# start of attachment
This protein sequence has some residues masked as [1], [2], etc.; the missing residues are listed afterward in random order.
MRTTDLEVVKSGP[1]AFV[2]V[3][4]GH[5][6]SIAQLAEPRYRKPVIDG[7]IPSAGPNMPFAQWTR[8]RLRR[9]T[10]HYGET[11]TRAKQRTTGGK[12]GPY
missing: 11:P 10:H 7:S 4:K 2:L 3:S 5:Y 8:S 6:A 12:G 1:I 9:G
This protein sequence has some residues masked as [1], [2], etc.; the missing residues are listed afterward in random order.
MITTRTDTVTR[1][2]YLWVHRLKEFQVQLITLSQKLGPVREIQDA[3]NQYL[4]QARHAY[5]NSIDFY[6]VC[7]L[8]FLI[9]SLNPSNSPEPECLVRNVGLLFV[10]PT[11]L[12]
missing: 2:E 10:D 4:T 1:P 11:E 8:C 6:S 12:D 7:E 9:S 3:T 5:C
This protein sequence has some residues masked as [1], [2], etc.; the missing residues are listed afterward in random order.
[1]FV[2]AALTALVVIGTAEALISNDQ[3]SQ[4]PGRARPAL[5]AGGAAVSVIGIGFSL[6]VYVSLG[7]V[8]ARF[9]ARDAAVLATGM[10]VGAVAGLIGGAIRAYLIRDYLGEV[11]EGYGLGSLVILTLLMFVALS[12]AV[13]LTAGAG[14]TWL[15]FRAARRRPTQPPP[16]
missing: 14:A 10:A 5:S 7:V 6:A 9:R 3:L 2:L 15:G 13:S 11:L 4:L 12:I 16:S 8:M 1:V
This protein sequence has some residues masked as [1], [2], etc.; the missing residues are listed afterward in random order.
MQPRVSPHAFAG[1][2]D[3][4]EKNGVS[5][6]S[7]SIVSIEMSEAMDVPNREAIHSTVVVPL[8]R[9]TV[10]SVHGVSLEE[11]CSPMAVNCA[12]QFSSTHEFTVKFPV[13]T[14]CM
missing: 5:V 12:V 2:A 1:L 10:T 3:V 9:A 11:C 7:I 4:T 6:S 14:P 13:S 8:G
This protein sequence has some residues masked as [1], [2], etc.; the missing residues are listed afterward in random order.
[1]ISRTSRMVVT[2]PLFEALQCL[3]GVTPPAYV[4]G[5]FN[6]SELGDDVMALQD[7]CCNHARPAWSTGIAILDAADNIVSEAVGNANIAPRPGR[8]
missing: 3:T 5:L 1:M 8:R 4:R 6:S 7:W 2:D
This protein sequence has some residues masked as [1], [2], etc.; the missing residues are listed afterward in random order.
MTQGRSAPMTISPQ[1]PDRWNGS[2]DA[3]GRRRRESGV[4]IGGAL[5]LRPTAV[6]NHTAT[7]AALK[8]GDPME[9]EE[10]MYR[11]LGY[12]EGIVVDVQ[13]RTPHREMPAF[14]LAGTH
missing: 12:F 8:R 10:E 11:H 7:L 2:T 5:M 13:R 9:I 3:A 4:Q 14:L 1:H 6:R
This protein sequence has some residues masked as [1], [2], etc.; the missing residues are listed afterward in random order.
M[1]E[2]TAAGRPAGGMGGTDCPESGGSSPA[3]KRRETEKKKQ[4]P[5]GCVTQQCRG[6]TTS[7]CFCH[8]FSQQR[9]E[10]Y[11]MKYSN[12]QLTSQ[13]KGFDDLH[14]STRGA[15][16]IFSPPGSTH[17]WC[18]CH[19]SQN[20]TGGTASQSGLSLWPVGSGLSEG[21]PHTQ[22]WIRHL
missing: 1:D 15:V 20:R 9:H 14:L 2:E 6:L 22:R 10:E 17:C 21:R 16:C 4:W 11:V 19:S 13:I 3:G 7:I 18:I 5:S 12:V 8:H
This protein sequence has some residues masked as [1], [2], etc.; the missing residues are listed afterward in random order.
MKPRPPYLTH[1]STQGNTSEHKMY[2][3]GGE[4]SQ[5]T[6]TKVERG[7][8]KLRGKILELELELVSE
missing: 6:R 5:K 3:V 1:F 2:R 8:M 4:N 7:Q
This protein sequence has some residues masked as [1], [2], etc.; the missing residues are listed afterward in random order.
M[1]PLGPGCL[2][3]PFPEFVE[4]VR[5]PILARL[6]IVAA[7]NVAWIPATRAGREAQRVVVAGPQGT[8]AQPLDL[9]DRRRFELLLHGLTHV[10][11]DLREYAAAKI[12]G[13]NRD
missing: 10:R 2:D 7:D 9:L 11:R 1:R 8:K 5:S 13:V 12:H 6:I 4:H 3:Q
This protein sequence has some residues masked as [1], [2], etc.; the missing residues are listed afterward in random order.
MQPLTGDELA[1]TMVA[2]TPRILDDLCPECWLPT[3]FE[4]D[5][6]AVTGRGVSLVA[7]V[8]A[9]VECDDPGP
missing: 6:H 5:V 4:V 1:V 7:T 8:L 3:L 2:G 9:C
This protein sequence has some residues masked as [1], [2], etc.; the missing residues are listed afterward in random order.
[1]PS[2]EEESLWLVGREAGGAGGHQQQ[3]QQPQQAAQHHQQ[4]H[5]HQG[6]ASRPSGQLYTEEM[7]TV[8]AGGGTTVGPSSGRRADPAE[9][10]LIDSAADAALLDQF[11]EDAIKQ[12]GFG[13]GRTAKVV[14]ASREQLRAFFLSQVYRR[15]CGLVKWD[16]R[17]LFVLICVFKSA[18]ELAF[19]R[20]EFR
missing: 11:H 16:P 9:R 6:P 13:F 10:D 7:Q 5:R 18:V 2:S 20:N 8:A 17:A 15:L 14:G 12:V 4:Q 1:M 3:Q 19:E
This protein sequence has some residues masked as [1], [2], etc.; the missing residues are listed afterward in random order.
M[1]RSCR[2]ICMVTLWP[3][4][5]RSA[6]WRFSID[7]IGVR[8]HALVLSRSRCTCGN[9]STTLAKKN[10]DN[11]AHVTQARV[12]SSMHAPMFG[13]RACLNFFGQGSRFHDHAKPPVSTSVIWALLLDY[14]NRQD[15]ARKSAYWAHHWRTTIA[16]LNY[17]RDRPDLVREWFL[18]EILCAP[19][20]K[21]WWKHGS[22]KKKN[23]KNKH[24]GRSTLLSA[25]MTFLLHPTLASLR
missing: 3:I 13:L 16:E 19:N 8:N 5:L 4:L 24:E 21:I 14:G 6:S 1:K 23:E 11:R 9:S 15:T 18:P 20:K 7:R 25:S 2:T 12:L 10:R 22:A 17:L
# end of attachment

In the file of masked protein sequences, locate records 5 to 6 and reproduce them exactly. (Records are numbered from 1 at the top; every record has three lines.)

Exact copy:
This protein sequence has some residues masked as [1], [2], etc.; the missing residues are listed afterward in random order.
[1]ISRTSRMVVT[2]PLFEALQCL[3]GVTPPAYV[4]G[5]FN[6]SELGDDVMALQD[7]CCNHARPAWSTGIAILDAADNIVSEAVGNANIAPRPGR[8]
missing: 3:T 5:L 1:M 8:R 4:R 6:S 7:W 2:D
This protein sequence has some residues masked as [1], [2], etc.; the missing residues are listed afterward in random order.
MTQGRSAPMTISPQ[1]PDRWNGS[2]DA[3]GRRRRESGV[4]IGGAL[5]LRPTAV[6]NHTAT[7]AALK[8]GDPME[9]EE[10]MYR[11]LGY[12]EGIVVDVQ[13]RTPHREMPAF[14]LAGTH
missing: 12:F 8:R 10:E 11:H 7:L 2:T 5:M 13:R 9:I 3:A 4:Q 14:L 1:H 6:R